Back in our early days in “el exilio,” my father put a picture of Jose Marti on the wall of his home office where he’d play chess. It was next to a pre-Castro “peso bill” with Marti’s picture framed on the wall. It was nostalgia and a reminder that the pre-Castro peso actually had the same value as a dollar. My father was a banker in Cuba, so he knew a thing or two about the exchange rates.
Marti’s picture was next to our family pictures on the wall. It was there between our First Communion photos, my parents’ wedding, the grandparents, and other souvenirs from Cuba. My guess is that most Cuban families have a picture of Marti on their walls too.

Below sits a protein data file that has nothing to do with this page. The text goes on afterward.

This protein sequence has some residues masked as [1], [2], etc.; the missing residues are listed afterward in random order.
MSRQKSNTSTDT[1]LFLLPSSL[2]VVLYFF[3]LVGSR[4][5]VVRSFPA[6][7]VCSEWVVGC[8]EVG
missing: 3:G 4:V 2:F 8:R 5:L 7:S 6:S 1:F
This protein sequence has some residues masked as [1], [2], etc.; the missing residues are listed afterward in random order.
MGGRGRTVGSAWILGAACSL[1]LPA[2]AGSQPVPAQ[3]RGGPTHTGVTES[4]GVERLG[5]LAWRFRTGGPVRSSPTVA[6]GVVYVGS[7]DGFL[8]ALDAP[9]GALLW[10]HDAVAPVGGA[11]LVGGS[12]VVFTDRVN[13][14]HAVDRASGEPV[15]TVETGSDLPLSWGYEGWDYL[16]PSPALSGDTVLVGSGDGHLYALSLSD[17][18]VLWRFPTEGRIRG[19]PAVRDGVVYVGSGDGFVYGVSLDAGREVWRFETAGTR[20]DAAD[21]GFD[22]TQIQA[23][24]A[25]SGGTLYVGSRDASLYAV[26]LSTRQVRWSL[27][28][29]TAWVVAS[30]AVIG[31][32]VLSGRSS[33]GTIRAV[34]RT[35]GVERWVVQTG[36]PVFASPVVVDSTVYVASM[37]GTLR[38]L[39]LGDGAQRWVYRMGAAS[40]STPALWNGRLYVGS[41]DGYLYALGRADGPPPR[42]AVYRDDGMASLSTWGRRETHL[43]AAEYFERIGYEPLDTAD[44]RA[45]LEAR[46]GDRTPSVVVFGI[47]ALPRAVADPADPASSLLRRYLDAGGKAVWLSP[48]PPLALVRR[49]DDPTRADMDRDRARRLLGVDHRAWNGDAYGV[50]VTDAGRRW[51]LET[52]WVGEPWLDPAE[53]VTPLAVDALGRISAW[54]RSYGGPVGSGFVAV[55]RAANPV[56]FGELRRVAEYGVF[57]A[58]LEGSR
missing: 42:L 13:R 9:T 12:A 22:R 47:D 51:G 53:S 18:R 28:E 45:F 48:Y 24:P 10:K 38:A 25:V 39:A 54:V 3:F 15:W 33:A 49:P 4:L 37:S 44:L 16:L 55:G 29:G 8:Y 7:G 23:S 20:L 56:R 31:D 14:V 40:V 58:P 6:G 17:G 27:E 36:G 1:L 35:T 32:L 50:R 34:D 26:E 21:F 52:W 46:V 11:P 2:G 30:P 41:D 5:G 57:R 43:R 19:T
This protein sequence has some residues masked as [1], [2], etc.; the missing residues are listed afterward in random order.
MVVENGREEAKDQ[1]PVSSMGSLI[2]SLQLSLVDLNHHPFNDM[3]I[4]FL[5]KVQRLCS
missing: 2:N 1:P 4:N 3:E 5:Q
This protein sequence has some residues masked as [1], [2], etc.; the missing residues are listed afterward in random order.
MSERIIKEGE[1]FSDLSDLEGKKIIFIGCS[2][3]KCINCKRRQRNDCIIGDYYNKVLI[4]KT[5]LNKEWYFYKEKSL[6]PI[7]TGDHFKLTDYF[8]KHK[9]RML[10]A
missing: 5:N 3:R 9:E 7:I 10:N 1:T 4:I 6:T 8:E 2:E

My parents also had a Marti quote on their wall:
“Nunca son más bellas las playas del destierro que cuando se les dice adiós.”
It loosely translates to “The beaches of the exile are never more beautiful than when you say goodbye to them.” It’s a reminder that many Cubans came to the U.S. hoping for a return to a free Cuba. As my mother used to say, the quote took her back to a beautiful and lovely place called Cuba.
So we remember Jose Marti today and all of those conversations that I had with my late parents about the man they called “The Apostle of Cuban independence.”